ExtraHyperActive: Mountaineering
Showing posts with label Mountaineering. Show all posts
Showing posts with label Mountaineering. Show all posts

Tips On Climbing Mt Adams

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Mount Adams, situated in the eastern Cascade range, east of Mount St Helens and north of Mount Hood, is the second most massive and the third tallest volcano in the Cascade range. Popular among hikers, backpackers, mountain bikers, skiers, and outdoor enthusiasts in general, Mt Adams is accessible year round, and visited by folks from both states - Washington and Oregon.


During summer, Mt Adams becomes a huge attraction to many "wannabe" mountaineers and ski bums. There are several climbing routes on the mountain, ranging from the "non-technical" South Climb, to highly technical routes that require advance skill, experience, and special equipment.

Because  the South Spur Route (aka South Climb, South Side, or South Rib), which initially follows the South Climb Trail #183 is crevasse-free, it provides one of the easier climbing routes and nicest ski runs on any of the northern Cascade volcanoes.

Recently, I spent 3 gorgeous days exploring the mountain, and below I'd like to share a few tips that I couldn't find answers for when I was researching my trip :


-  Driving


12 mile dirt road to the trailhead is a killer. Though I managed to get there in my Geo Metro, I highly recommend to drive something more "outdoorsy" ( like Subaru or Jeep ). On the way up, the road gets pretty narrow and sketchy. Exposed slopes make it hard and dangerous for two vehicles to pass by.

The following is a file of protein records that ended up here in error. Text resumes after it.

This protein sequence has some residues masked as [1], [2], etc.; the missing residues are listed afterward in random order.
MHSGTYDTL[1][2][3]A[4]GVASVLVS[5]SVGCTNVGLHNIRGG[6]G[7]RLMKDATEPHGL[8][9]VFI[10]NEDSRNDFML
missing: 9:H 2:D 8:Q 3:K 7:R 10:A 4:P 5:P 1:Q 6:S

- Summer Crowds

As mentioned above, Mt Adams is very popular among hikers/climbers/skiers. During the weekend I was there, a ranger told me there were close to 300 people at the trailhead. Though when I made it to the trailhead, I could easily find a spot right by the trail.
Which brings me to another tip - don't waste your time talking to the rangers at the station in Trout Lake. Instead, talk to people who just came down from the mountain. They will be able to provide the most updated information.

- Camping At The Trailhead

Just like at Mt St Helens, you can camp right by the trail. If it does get overcrowded, you can always find space/parking/camping at the bottom of the dirt road or at Morrison Creek trailhead.

- Navigation/Trail Finding


I don't provide the description of the trail ( cause you can easily find it online ), but can definitely say its easy to follow the trail all the way to the top. So you don't have to have any special navigation/backcountry skills to climb Mt Adams....

...BUT

- Be Prepared

Weather on Mt Adams can change rapidly. Sudden snowstorms can occur above 6,000 feet elevation at any month of the year. Climbers should always prepare for bad weather and an extended stay on the mountain. I was blessed with two gorgeous sunny days on the mountain, when on the morning of my departure I woke up in pouring rain and complete whiteout.


- Stay Hydrated

Though I was told about a creek at Lunch Counter, I couldn't find one. I was glad I had my trusted JetBoil, and the old school "snow melting" was a breeze. If you would have to melt snow for a bigger group, you'd probably need a water filter as well.

- Gear

Crampons Or Micro-Spikes ? Ice axe Or Ski poles ? Rope ?

It was my second time trying out my basic ski mountaineering/ randonee gear ( skis with special bindings and skins ). I was concerned about the steep slopes, and wasn't sure I'd be able to skin up all the way to the top.
I ended up walking the majority of the route in my ski boots. But in reality, while crampons are highly recommended, you can use micro-spikes or a nice pair of hiking/mountaineering boots with aggressive treads.
You will need ice axe if you're planning chute glissading.
A rope can be very handy for a big group in case of a whiteout.